For most of my life, metal has been my favorite genre. I’ve loaded up various mobile devices with all the metal that would fit, gone to hundreds of shows, and traveled across the ocean for festivals. When I’m 90 years old in the nursing home, I will probably still be listening to metal & bothering my roommates/neighbors. Despite the fact that metal has been a huge part of my life and my identity for over a decade now, I’ve been rediscovering non-metal interests lately, and it’s got me feeling all mixed up.
But She-Wolf, you might be thinking. It’s GOOD to be well-rounded! No shit, my friend. However, once upon a time, metal was simply my default. If I wasn’t going to a show, I was going to Duff’s. If I WAS going to a show, I was going to Duff’s afterward. If I wasn’t going out, I was recovering from the weekend before. It was convenient. It was easy. I had all these built-in mandatory friendships that I didn’t have to work on because we’d just see each other at the next show. When I took time away from Hear Evil, I literally didn’t even know what to do with myself because my entire life had been so metallified I forgot that I had hobbies.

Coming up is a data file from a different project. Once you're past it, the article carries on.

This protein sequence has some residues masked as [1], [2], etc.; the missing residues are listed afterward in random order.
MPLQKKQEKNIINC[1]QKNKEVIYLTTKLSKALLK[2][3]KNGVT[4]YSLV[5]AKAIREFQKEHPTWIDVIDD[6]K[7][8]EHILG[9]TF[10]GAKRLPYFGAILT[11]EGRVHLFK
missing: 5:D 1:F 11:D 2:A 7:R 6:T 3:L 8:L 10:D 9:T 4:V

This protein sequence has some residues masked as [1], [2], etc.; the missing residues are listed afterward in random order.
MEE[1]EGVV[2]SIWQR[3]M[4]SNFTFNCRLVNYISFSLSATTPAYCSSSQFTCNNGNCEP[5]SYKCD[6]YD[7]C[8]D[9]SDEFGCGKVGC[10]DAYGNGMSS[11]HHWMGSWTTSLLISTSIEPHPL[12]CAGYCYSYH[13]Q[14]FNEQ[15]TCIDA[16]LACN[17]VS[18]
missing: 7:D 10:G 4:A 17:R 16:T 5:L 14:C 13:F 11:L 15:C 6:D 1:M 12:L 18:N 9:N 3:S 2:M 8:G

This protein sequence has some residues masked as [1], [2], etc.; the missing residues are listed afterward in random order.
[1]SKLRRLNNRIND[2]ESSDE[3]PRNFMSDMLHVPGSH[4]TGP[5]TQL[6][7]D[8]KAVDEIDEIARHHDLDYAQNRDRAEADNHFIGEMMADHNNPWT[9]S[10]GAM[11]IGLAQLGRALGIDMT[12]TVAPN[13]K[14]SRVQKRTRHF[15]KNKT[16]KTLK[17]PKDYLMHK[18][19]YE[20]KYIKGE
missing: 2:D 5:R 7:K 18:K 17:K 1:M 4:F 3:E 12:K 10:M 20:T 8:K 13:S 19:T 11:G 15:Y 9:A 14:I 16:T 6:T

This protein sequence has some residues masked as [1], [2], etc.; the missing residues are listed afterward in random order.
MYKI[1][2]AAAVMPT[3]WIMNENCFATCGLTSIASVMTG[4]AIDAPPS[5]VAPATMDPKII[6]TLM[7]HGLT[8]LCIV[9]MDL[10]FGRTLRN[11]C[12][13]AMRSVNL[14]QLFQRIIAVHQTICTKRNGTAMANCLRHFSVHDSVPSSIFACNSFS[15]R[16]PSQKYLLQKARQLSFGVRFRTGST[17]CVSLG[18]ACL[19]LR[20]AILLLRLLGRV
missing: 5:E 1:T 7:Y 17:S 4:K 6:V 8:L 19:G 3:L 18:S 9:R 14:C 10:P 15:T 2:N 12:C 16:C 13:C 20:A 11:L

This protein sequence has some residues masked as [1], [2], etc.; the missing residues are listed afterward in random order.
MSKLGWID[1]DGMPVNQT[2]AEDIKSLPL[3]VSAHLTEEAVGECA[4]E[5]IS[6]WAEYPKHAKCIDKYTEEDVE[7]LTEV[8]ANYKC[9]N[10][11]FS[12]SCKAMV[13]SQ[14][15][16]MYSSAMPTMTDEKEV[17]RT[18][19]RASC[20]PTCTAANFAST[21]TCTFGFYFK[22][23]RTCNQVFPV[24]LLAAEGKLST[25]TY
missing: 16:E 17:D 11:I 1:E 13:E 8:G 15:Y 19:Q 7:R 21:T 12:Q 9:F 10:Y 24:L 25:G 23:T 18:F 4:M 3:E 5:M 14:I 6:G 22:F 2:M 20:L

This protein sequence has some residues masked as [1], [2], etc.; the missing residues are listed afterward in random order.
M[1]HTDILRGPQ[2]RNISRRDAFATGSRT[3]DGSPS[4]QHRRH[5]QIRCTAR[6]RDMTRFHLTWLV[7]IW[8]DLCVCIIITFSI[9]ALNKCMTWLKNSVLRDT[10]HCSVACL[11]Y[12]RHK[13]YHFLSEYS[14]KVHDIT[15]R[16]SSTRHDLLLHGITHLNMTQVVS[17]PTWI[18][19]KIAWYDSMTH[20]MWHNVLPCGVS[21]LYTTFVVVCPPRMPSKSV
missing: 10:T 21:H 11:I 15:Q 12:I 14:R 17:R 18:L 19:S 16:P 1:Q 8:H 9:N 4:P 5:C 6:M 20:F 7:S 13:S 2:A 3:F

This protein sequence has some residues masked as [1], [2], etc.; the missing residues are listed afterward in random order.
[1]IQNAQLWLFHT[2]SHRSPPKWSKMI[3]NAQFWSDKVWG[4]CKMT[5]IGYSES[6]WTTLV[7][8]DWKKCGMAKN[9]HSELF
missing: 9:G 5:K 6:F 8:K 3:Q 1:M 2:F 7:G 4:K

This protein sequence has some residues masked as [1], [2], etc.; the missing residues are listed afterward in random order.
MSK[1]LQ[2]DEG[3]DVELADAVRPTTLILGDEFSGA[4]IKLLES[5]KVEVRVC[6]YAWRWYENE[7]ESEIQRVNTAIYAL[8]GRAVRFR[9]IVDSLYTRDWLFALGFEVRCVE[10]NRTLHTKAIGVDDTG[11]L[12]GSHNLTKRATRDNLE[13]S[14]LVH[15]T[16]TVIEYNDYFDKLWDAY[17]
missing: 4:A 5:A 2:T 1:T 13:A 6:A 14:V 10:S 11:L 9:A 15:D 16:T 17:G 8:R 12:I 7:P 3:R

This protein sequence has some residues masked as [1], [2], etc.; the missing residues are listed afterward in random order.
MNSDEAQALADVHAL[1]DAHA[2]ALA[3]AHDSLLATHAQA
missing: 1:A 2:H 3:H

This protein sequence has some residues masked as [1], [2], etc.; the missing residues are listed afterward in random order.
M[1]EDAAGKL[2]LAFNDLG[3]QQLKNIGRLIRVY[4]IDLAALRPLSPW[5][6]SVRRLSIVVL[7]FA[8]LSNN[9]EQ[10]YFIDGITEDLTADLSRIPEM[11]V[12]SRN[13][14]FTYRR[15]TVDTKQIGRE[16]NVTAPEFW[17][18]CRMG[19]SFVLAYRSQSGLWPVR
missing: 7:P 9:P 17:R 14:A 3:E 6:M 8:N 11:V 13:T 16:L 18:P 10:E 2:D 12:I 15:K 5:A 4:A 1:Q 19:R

In a lot of ways, metal is a lifestyle, for better or worse. It’s not only a genre, it’s also a scene and an aesthetic. Here in NYC, it’s a community. Metal bonds people like no other genre of music I’m familiar with. These days, I feel like I’m having my cake and eating it too, by picking & choosing the parts of metal in which I participate instead of allowing myself to become utterly consumed by it. In the past few months, I’ve been to more board game nights than shows, and I’ve played more Nintendo than Lamb Of God. That said, I’m having more fun than I’ve ever had in my life. Who says metal has to be my everything?